RCIA 8: Paschal Character

img_6803A pastoral need might dictate adult initiation take place at a time other than the Easter Vigil, but that would involve a reordering of the entire community’s focus. Here’s section 8:

8. The whole initiation must bear a markedly paschal character, since the initiation of Christians is the first sacramental sharing in Christ’s dying the rising and since, in addition, the period of purification and enlightenment ordinarily coincides with Lent (Sacrosanctum Concilium 109) and the period of postbaptismal catechesis  or mystagogy with the Easter season. All the resources of Lent should be brought to bear as a more intense preparation of the elect and the Easter vigil should be regarded as the proper time for the sacraments of initiation. Because of pastoral needs however, the sacraments of initiation may be celebrated at other times (see nos. 26-30).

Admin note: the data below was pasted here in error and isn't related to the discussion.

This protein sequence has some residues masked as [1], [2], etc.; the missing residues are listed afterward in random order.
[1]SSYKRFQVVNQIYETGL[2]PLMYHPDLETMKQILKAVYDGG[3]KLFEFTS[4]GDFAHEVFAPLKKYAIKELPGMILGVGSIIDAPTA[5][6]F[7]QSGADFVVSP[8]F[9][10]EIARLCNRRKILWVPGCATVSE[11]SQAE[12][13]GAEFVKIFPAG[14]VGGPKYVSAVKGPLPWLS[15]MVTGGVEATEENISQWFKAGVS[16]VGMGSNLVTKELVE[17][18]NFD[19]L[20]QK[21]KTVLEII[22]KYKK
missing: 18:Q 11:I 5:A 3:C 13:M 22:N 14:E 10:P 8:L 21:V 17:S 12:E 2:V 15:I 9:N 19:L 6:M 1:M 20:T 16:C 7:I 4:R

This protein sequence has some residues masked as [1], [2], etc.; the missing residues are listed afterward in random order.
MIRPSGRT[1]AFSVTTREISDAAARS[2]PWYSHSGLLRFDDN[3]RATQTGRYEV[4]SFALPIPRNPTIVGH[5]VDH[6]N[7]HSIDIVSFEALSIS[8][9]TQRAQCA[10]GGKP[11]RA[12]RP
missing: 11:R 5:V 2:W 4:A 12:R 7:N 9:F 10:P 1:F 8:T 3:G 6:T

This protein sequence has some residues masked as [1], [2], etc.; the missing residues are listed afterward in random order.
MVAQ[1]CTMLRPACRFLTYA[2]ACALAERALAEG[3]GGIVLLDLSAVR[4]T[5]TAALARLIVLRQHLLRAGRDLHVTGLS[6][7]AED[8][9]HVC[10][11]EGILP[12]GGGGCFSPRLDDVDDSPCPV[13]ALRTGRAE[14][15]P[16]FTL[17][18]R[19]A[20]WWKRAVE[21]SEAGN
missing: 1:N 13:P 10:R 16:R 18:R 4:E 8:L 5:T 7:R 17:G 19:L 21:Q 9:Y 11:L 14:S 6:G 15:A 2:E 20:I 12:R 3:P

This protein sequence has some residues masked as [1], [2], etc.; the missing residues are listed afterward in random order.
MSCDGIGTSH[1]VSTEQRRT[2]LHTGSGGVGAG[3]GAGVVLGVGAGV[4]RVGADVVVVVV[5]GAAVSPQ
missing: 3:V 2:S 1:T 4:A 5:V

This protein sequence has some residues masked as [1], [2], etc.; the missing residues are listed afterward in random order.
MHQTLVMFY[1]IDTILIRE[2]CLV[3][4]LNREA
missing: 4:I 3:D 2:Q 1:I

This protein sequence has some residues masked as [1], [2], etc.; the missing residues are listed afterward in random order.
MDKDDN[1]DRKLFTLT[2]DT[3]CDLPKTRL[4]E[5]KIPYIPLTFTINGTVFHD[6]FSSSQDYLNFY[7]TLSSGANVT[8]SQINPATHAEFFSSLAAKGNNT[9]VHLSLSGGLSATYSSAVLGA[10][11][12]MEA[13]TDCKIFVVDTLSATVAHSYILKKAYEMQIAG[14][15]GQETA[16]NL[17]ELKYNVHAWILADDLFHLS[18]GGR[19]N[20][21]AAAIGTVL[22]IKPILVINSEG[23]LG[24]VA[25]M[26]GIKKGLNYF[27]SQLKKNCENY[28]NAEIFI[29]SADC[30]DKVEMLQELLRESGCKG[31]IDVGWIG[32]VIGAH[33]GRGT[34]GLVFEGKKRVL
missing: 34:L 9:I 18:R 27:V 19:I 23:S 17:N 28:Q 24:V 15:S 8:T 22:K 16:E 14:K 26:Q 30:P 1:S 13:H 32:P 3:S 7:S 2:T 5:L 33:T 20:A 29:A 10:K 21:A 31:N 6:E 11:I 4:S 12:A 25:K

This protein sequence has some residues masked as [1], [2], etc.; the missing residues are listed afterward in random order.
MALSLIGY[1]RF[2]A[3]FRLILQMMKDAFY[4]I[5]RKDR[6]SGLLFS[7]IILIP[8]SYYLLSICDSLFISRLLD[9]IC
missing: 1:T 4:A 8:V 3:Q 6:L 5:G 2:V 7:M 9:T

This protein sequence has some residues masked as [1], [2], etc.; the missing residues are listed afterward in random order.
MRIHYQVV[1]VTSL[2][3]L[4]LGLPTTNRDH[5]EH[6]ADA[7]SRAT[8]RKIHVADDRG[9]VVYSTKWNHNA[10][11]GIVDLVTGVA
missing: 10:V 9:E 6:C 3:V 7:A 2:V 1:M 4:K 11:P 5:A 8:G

The paschal character of initiation should be obvious, but a Christ-centered baptism-confirmation-Eucharist must still buck the preconciliar attitudes of pelagianism and priest-centered instruction.

Note that teaching that “all the resources of Lent” should be utilized for the intensity of the final period for the elect. What would that mean? I would think an entire community fasting, praying, giving alms, not to mention the liturgical and devotional life of a parish. One hard-nosed theologian once said that sure, we can adapt an adult initiation to a period outside of Lent … if the whole parish wanted to commit to living a second Lent at another time of the year. But let’s keep perspective: the reforms in adult baptism were not intended to subject everything evangelical and catechetical in a parish to the pattern of liturgy, but rather to the ordering of initiation to Jesus Christ. The Church’s liturgy orders itself to Christ and his Paschal Mystery every year. That is the important time for adult initiation, not because it’s Lent, Easter Vigil, and Easter season, but because the mystery of Christ is at the core. And like initiation, the liturgy itself aligns with the mystery of Christ.

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About catholicsensibility

Todd and his family live in Ames, Iowa. He serves a Catholic parish of both Iowa State students and town residents.
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